The U.S. Food and Drug Administration (FDA) approved Tonix Pharmaceuticals’ investigational new drug (IND) application to support the start of a Phase 2 trial of TNX-102 SL in Alzheimer’s patients with agitation.
In December 2016, the treatment candidate was granted breakthrough therapy status — a process designated to accelerate the development of promising medications for serious conditions — for the treatment of post-traumatic stress disorder (PTSD). The investigational medication has a conditionally accepted name of Tomnya for PTSD and is currently in Phase 3 development for that condition.
Similar to PTSD, Tonix is testing TNX-102 SL for Alzheimer’s patients at a 5.6 mg dose. The medication is being developed as an under-the-tongue tablet and was designed to act on diverse neurotransmitter pathways related to common sleep disturbances, as it blocks receptors of:
- serotonin (associated with an increase in restorative slow wave sleep and a decrease in waking-after-sleep-onset);
- adrenergic (associated with reducing trauma-related nightmares and sleep disturbance), and;
- histamine (associated with the reversal of stress-induced increases in rapid eye movement sleep).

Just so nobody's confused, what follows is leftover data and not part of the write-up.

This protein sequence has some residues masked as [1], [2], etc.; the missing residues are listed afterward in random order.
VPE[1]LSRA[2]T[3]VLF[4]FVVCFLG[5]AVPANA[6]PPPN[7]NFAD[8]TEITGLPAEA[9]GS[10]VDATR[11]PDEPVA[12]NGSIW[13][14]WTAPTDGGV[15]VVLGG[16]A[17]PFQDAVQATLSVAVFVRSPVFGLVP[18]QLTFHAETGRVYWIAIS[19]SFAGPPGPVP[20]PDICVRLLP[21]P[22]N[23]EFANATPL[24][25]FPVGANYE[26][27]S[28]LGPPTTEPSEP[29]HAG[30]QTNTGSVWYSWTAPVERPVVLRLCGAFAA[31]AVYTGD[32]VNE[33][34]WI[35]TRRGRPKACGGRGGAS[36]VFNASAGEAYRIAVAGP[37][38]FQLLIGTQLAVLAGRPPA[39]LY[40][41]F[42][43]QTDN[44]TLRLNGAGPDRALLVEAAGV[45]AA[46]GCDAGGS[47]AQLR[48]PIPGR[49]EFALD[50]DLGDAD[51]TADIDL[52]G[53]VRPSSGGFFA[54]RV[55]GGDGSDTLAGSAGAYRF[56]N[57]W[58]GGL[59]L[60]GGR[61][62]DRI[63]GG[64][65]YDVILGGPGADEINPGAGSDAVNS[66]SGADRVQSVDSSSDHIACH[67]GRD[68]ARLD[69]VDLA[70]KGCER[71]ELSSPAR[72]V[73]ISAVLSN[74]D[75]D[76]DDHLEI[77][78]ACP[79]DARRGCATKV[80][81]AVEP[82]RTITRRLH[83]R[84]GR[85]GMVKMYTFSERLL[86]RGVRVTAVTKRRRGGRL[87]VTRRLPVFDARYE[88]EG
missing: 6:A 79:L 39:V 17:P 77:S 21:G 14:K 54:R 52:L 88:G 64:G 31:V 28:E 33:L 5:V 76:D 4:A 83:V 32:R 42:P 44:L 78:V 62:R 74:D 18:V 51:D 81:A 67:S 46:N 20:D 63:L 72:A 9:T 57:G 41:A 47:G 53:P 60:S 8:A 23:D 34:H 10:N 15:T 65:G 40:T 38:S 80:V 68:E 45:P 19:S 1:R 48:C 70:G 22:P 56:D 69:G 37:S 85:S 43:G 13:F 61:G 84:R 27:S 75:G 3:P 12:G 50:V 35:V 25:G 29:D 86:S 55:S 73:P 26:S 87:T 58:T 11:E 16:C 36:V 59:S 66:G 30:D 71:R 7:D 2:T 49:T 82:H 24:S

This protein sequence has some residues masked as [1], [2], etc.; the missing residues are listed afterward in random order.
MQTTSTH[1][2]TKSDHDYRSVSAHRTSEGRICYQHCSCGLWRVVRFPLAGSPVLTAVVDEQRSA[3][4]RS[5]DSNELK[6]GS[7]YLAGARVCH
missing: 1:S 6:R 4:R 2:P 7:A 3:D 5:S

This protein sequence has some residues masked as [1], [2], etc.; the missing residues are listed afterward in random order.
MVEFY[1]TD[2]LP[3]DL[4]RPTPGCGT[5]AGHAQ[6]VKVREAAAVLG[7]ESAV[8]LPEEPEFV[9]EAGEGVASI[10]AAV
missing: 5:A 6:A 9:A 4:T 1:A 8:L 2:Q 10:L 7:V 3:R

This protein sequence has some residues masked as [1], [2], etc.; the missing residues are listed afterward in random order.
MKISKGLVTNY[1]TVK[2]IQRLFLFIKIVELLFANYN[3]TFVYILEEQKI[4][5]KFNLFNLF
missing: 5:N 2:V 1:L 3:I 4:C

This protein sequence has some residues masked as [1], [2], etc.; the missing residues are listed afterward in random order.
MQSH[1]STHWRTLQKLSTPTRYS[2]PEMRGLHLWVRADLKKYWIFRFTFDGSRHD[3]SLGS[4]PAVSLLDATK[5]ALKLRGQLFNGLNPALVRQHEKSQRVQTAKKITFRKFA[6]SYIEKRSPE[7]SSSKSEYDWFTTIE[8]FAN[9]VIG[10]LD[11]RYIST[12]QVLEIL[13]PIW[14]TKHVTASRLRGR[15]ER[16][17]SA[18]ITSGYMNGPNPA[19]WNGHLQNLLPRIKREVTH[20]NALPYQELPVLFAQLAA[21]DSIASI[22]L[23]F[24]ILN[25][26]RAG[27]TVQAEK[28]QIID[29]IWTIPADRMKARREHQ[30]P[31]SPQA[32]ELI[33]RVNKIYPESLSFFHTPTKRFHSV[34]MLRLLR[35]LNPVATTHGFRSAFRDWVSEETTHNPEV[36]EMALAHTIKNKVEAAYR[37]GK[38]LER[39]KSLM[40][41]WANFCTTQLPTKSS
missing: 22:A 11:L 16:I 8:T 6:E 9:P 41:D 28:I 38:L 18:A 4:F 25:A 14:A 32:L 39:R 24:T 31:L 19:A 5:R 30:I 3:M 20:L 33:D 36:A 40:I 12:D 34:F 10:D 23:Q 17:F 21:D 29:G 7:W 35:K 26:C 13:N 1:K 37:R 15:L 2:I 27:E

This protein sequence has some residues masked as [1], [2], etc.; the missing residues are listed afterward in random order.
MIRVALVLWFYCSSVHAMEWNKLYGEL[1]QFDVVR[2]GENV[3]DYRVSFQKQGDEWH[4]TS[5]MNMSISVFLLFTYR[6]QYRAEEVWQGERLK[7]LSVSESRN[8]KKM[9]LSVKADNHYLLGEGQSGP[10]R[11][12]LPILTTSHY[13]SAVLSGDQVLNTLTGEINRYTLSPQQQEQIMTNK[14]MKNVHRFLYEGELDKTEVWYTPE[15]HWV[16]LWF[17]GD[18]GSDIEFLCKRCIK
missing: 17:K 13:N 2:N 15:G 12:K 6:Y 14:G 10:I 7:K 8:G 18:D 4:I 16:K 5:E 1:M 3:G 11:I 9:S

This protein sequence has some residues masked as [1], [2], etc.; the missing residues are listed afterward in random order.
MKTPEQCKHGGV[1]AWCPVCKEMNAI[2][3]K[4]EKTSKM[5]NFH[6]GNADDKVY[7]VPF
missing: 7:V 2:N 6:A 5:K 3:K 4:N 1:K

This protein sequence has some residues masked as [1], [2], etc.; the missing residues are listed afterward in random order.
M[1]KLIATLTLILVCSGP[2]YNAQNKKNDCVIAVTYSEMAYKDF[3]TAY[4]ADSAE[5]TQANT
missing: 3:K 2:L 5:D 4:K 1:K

“This potential new indication for TNX-102 SL expands our clinical development pipeline, leveraging our understanding of the TNX-102 SL mechanism of action on sleep quality and our understanding of its potential clinical benefit in patients with agitation in Alzheimer’s,” Seth Lederman, MD, president and CEO, said in a press release.
Lederman said that TNX-102 SL may become a new therapy for Alzheimer’s patients with agitation, a patient population lacking FDA-approved treatments. He also said that Tonix will file a fast track application next month aiming to speed up the development and review of TNX-102 SL.
Alzheimer’s patients with agitation may experience emotional lability (rapid, exaggerated changes in mood), restlessness, irritability, and aggression. This complication is a common cause for patients having to transition into long-term care settings, such as nursing homes. It also represents a major financial burden in Alzheimer’s, in both healthcare and societal costs.
Current estimates indicate that agitation may affect more than half of the 5.3 million Americans with Alzheimer’s. This number is expected to almost triple by 2050. Patients often use atypical anti-psychotic medications for their behavioral symptoms, despite lack of conclusive data supporting the effectiveness of these therapies and the relevant medical risks associated with their use.
In the AtEase Phase 2 trial (NCT02277704), TNX-102 SL taken at bedtime showed effectiveness and safety for the treatment of military-related PTSD compared to placebo.